Some students have a background, identity, interest, or talent so meaningful they believe their application would be incomplete without it. If this sounds like you, please share your story.
X was an ugly letter. It was a cross-out, an error, a rebel. Nothing started with X except for xylophone and X-men. And my name.
It was in first grade, in my third year living in the United States, that I realized how ghastly “Xinxin Zhang” sounded on American lips. The teacher pronounced it “Zin-zin Zang,” and my classmates followed suit. My name was supposed to mean “warm-hearted,” and was to be spoken in a soft tone: “Shin-shin Jahn.” But the letters hardened on the English tongue, and along with them, my heart. I alienated the name that had alienated me, attempting to anglicize myself with the name “Grace.” I left Xinxin behind; she belonged to China, not my new life in America.
Over the next few years, Xinxin was systematically purged from my identity. I pronounced my last name in the same, calcified “Zang” that my American classmates did. I put aside Chinese characters in exchange for English letters. I suppressed anything that associated me with my heritage, repudiated anything that forced me to acknowledge my immigrant status. After gaining citizenship in ninth grade, I even took the opportunity to legally change my name to Grace, confining Xinxin to be a little-mentioned middle name. Mostly, it would appear as a singular letter ‘X’ when I signed my name—if I signed with it at all.
It’s impossible for me to pinpoint an exact moment when cultural pride occurred to me: it was a gradual phenomenon, starting with a transfer to a new school where international students gossiped and argued and joked and complained in Chinese. Even the girls’ laughs and gestures seemed distinctly Chinese, quietly graceful in a way that I longed to imitate. But there was no way to gracefully join a foreign conversation by speaking English; the warm-hearted Xinxin and my nearly-forgotten Mandarin vocabulary was my only way to connect with these new students. So I found myself fighting for the “warm-hearted” girl I had lost, speaking Chinese in a tongue that felt too thick to pronounce the delicate language. I wrote shaky characters in a hand unfamiliar with Chinese radicals and downloaded WeChat, China’s biggest social media platform. From then on, I insisted on communicating solely in Mandarin on WeChat, texting both my new friends and my parents in their mother language, despite my messages being littered with homophonic errors.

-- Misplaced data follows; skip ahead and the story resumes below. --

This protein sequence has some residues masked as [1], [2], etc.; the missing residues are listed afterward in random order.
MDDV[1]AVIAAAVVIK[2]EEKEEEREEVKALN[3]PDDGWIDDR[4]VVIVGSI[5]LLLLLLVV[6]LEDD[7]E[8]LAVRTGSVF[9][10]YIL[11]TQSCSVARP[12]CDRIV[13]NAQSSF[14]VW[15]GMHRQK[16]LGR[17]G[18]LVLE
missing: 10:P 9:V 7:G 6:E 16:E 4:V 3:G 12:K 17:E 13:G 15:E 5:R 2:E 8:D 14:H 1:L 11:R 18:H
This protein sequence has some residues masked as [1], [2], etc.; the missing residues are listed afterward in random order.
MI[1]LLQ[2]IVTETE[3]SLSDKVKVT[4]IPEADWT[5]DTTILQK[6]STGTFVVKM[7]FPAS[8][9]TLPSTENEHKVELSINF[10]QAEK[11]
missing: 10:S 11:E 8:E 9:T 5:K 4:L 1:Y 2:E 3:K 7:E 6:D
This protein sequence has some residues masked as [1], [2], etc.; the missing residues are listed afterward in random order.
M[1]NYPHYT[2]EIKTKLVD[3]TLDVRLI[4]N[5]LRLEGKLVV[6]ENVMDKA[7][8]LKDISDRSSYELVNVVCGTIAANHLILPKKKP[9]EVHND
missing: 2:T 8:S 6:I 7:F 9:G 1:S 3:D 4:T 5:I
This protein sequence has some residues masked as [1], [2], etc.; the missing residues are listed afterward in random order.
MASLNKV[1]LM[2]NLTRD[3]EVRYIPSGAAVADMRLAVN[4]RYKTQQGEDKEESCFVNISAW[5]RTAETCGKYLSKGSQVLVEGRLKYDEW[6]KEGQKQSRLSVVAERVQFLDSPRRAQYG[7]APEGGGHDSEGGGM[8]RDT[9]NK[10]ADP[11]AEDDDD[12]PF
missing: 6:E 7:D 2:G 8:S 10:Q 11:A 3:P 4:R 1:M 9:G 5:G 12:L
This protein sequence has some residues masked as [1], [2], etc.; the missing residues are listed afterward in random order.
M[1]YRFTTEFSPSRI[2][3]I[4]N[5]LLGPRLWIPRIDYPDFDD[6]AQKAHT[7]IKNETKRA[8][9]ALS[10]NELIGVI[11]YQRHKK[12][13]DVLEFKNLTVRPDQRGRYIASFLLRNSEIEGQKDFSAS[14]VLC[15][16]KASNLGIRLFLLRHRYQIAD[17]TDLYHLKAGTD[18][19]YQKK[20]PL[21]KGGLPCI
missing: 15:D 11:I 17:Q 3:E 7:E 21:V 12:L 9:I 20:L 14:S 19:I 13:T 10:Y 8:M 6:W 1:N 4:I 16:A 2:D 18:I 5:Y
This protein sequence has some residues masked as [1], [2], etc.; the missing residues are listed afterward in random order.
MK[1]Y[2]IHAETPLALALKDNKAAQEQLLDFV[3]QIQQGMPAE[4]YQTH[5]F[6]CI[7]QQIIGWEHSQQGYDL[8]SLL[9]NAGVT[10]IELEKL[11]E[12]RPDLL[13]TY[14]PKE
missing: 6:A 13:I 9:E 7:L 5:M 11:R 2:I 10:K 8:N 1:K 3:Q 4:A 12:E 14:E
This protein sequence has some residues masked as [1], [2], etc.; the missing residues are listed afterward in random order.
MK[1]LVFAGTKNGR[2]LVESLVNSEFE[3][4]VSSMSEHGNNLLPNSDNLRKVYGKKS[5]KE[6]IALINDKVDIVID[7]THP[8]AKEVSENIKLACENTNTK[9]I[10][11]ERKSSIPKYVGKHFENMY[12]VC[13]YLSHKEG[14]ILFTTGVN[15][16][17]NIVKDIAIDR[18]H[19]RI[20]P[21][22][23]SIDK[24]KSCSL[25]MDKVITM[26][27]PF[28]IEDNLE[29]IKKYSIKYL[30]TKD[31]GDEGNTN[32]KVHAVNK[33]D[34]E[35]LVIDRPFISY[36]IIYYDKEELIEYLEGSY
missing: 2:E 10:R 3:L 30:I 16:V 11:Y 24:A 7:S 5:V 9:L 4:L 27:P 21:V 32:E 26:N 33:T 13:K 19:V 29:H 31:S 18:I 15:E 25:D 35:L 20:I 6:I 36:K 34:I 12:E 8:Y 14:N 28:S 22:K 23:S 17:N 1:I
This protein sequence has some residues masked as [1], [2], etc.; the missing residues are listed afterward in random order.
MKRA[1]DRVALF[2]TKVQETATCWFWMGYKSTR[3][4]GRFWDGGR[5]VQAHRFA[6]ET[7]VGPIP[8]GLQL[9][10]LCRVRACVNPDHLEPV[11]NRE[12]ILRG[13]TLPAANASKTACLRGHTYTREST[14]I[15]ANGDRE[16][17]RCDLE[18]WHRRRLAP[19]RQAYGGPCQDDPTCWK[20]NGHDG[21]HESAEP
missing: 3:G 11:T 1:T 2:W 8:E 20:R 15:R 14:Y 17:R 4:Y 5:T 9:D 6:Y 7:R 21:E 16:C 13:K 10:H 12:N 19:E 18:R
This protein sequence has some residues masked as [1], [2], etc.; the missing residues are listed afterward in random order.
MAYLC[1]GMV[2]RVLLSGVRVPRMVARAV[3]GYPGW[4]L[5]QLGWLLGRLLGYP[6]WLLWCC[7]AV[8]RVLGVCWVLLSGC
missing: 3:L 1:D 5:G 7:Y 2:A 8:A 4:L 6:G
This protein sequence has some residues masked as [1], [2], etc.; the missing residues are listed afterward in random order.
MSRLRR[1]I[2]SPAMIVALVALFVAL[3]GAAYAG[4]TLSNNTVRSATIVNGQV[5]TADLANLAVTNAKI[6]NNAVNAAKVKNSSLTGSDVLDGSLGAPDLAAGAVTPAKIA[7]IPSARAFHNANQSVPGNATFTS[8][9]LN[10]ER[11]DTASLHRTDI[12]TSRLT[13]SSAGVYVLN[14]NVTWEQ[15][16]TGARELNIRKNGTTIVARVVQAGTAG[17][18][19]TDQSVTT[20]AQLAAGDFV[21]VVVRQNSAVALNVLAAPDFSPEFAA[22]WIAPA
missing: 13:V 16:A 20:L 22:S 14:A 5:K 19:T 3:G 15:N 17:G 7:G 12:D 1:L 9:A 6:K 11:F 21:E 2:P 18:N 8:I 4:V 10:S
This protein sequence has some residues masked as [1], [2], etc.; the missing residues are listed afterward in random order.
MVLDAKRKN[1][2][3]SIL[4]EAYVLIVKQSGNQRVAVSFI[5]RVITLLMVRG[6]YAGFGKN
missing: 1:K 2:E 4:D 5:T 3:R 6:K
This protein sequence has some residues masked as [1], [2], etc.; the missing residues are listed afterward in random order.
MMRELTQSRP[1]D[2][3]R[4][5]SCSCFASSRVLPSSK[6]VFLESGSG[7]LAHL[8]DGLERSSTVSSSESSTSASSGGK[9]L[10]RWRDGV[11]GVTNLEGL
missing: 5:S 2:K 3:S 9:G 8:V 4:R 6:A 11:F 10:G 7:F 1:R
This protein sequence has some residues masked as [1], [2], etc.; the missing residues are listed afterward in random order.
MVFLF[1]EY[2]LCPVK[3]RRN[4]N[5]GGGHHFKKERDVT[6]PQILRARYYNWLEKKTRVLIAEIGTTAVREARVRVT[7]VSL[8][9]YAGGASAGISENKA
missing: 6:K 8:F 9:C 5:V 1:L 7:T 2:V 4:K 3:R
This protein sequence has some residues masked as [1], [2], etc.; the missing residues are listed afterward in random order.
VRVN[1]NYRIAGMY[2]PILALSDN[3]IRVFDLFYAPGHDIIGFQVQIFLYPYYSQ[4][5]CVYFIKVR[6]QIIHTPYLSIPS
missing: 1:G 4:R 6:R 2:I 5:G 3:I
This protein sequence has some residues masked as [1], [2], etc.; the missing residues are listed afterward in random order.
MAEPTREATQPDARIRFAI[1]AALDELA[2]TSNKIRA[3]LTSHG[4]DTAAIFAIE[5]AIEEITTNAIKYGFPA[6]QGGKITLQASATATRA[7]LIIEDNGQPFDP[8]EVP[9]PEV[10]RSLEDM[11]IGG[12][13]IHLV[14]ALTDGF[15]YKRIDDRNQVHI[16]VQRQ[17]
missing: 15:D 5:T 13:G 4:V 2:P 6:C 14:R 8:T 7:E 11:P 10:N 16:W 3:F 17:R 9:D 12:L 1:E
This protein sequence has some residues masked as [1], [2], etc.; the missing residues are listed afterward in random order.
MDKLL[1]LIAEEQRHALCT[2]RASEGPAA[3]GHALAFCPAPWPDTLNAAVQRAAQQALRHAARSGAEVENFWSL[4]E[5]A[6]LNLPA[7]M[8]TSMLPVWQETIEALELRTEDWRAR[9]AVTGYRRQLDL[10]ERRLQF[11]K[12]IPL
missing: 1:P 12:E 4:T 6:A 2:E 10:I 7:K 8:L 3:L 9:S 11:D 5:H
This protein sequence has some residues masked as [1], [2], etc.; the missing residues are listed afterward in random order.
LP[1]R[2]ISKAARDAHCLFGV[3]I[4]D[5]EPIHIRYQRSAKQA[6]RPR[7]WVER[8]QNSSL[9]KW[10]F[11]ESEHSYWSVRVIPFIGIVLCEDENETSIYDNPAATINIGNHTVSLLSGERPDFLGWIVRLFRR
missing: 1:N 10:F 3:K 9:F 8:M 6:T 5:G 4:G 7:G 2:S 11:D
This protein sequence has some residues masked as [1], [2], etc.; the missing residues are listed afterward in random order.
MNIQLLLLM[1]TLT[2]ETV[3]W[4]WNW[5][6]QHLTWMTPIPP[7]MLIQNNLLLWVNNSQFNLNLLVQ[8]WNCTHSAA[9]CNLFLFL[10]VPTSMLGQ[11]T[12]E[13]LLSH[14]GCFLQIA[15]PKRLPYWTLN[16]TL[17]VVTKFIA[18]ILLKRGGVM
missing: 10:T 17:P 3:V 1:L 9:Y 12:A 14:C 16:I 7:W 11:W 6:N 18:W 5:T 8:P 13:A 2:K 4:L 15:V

Now, their mother language is my language too. Not only can I carry a conversation, but I can also banter with the international students, trading quips and insults as they do. When I traveled to China in the summer before senior year, no one suspected of me being anything other than a local. I have even begun to pick up on reading basic characters (though my parents insist I stop texting them in Chinese until I learn the character difference between “prostitute” and ”clock”). I am no longer “Grace,” but “Grace Xinxin Zhang”—pronounced “Shin-shin Jahn,” of course.
My acceptance of my background is an integral part of my coming-of-age. I am not just Grace, but neither am I just Xinxin. My identity is more than just who I choose to be at any given time. It’s a legacy that’s been passed down through generations in China, from forefathers who served as generals in the Han dynasty, to grandfathers who secretly learned English during Mao Zedong’s Cultural Revolution, to me, a girl whose first memory of her parents was through a computer screen, separated from them by the Atlantic Ocean as they pursued doctorates in the United States. Xinxin would unite with them at four years old. She would reintegrate into the Zhang family at age 16.
X is so much more than an error. It’s a bridge between America and China, between Grace and Zhang. X is an embracement of my identity. Published in